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Exception::Class - A module that allows you to declare real exception classes in Perl


  use Exception::Class
      ( 'MyException',

        'AnotherException' =>
        { isa => 'MyException' },

        'YetAnotherException' =>
        { isa => 'AnotherException',
          description => 'These exceptions are related to IPC' },

        'ExceptionWithFields' =>
        { isa => 'YetAnotherException',
          fields => [ 'grandiosity', 'quixotic' ],
          alias => 'throw_fields',

  # try
  eval { MyException->throw( error => 'I feel funny.'; };

  # catch
  if ( $@ && ref $@ && $@->isa('MyException') )
     warn $@->error, "\n, $@->trace->as_string, "\n";
     warn join ' ',  $@->euid, $@->egid, $@->uid, $@->gid, $@->pid, $@->time;

  elsif ( $@->isa('ExceptionWithFields') )
     $@->quixotic ? do_something_wacky() : do_something_sane();

  # use an alias - without parens subroutine name is checked at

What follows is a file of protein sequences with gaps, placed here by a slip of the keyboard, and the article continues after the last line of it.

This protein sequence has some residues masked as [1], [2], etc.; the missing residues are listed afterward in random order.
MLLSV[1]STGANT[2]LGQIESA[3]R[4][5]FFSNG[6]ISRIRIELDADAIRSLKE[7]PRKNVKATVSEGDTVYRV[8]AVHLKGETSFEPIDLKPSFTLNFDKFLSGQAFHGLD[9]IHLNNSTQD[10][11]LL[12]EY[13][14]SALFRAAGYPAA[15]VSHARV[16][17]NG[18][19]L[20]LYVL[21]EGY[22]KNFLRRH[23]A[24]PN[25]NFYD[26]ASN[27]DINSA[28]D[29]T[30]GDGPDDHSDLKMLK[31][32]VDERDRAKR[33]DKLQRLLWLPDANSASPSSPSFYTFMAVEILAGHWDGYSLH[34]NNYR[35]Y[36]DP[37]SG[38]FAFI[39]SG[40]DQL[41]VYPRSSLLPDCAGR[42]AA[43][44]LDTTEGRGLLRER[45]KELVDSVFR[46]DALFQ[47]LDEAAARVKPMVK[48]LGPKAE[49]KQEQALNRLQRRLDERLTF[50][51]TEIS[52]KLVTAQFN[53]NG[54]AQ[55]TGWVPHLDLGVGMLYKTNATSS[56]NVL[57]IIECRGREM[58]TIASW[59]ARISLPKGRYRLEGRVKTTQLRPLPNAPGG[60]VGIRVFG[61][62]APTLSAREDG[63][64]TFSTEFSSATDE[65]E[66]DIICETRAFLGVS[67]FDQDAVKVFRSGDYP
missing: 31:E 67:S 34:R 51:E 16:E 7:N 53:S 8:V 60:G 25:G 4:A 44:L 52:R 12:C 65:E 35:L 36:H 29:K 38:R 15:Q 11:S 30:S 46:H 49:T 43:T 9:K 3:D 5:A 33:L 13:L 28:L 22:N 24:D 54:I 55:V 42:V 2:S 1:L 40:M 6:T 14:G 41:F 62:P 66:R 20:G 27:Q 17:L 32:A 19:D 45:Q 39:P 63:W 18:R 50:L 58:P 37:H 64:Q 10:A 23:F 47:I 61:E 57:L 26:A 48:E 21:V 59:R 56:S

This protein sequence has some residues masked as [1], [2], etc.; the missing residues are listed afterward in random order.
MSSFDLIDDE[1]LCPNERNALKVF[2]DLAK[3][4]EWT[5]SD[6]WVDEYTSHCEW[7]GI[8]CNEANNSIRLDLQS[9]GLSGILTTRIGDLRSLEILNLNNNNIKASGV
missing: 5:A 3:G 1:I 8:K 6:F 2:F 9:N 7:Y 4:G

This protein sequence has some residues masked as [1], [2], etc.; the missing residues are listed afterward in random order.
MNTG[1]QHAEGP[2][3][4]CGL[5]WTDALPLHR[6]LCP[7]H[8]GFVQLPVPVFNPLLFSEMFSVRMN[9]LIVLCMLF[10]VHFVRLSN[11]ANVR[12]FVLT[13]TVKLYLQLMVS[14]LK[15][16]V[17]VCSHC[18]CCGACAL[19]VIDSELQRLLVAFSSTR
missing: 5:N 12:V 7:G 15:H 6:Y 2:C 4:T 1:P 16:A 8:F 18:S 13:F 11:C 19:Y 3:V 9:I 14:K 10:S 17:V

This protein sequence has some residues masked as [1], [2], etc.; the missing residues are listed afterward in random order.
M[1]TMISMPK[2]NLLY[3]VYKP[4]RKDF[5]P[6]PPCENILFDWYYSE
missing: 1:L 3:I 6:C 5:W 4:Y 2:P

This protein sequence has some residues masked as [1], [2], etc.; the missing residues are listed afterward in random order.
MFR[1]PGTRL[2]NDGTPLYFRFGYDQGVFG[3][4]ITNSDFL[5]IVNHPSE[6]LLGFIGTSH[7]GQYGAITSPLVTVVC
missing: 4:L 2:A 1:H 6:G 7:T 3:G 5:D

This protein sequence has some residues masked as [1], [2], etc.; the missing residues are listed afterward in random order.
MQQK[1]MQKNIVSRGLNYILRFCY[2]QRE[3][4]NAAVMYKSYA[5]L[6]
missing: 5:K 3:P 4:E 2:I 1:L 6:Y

# compile time
  throw_fields error => "No strawberry", grandiosity => "quite a bit";


Exception::Class allows you to declare exception hierarchies in your modules in a "Java-esque" manner.

It features a simple interface allowing programmers to 'declare' exception classes at compile time. It also has a base exception class, Exception::Class::Base, that can be easily extended.

It is designed to make structured exception handling simpler and better by encouraging people to use hierarchies of exceptions in their applications, as opposed to a single catch-all exception class.

This module does not implement any try/catch syntax. Please see the "OTHER EXCEPTION MODULES (try/catch syntax)" section for more information on how to get this syntax.


Importing Exception::Class allows you to automagically create Exception::Class::Base subclasses. You can also create subclasses via the traditional means of defining your own subclass with @ISA. These two methods may be easily combined, so that you could subclass an exception class defined via the automagic import, if you desired this.

The syntax for the magic declarations is as follows:

'MANDATORY CLASS NAME' => \%optional_hashref

The hashref may contain the following options:

  • isa

    This is the class's parent class. If this isn't provided then the class name in $Exception::Class::BASE_EXC_CLASS is assumed to be the parent (see below).

    This parameter lets you create arbitrarily deep class hierarchies. This can be any other Exception::Class::Base subclass in your declaration or a subclass loaded from a module.